What is a Sinus Lift for Dental Implant?
While most people are familiar with cavities, braces, and root canals, there are still many other different types of dental and oral, and maxillofacial procedures that people can benefit from. It's important to understand what those options are so people can make educated decisions. One of them is sinus lift.
Over the past 15 years, more and more people are getting dental implants, which has made sinus lifts more common. Do you need sinus lift surgery and have some unanswered questions? Well, we've given you the answers to some of the most frequently asked questions about sinus lift surgery.
What is a Sinus Lift Surgery?
A sinus lift, also called sinus augmentation, is a surgery that makes dental implant placement easier. While people need dental implants but don't have enough bone support, a sinus lift can help to solve the bone loss problem, as it can increase the amount of bone in the upper jaw by adding bone to the space between the molars and premolars. In order to make room for the increasing bone, the sinus membrane has to be moved upward. That is why it is called 'sinus lift'. Usually, a dental specialist like an oral maxillofacial surgeon or a periodontist can handle sinus lifting.
Why and when need a sinus lift?
There are a few specific reasons why someone might need a dental sinus lift.
- Bone loss, usually in areas where teeth have been extracted, requires additional bone to stabilize the implant.
- Bone damage or pathologies, such as tumors or cysts
- Not enough room to place an implant due to the small jaw size
- Large sinus, resulting in little room for dental implant
- Missing more than one tooth in the posterior area of the upper jaw
- Missing teeth due to genetic or birth defects
- Missing most of the upper teeth, requiring a strong sinus floor for multiple implants
- Anatomical considerations such as the location of sinuses, nerves, blood vessels, and the roots of adjacent teeth
How is a Sinus Lift Performed?
On the day of the procedure, the surgeon will make an incision along the gum line in the area where the rear teeth used to live. Once the incision is made, the tissue is lifted from the surface. This will expose the surface of the bone.
After this, the surgeon will use a special tool to make a small, round window in the bone itself. This window will give the surgeon a clear view of the sinus, which leaves on the other side of the jaw. After this, the membrane of the jaw is gently moved up and out of the way of the jaw bone itself.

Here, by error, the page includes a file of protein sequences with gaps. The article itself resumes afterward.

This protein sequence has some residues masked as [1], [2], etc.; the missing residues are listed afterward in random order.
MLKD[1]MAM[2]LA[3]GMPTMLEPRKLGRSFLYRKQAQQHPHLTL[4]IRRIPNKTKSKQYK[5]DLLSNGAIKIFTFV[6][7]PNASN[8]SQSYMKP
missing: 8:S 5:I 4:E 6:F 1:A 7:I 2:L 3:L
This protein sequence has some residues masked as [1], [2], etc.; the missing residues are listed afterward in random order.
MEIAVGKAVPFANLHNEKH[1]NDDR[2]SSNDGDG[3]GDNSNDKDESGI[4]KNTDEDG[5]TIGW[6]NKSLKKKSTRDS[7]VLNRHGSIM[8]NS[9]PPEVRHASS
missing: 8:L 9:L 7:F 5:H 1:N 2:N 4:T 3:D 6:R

Once the sinus has been lifted, a few granules of graft material are placed into the space where the sinus used to be. While the amount of graft varies, it is important because it promotes the growth of bone that will take the place of the sinus. This is where the 'augmentation' part of the procedure comes in.
After the graft material has been placed, the tissue itself will be closed with a few stitches. Then, the bone is given time to heal. A few months later, the implants are placed. Follow-up appointments with the surgeon are necessary to make sure that the growth and healing process is going according to plan.
A sinus lift dental implant practice model is popular in dental clinics, universities, sinus lift courses, dental implant training courses, etc. That is a necessary practice tool before becoming or having been a professional dentist or dental specialist.
What Should I Expect after a Sinus Lift?
You may have some minor swelling of the area after the procedure. We recommend refraining from blowing your nose and attempting to sneeze with your mouth open, to prevent the bone-graft material from shifting or causing communication between your sinus and mouth.
Your dentist may give you saline sprays to moisten the inside lining of your nose and prescribe drugs to prevent congestion and inflammation. You will also receive pain medicine, an antibiotic, and an antimicrobial mouth rinse to stave off infection. The majority of patients experience only slight discomfort after sinus augmentation.
Following a sinus lift, you will need to wait 6 months for the bony material to harden and merge properly with your jaw. Depending on the grafting substance used, implants may be placed in six months.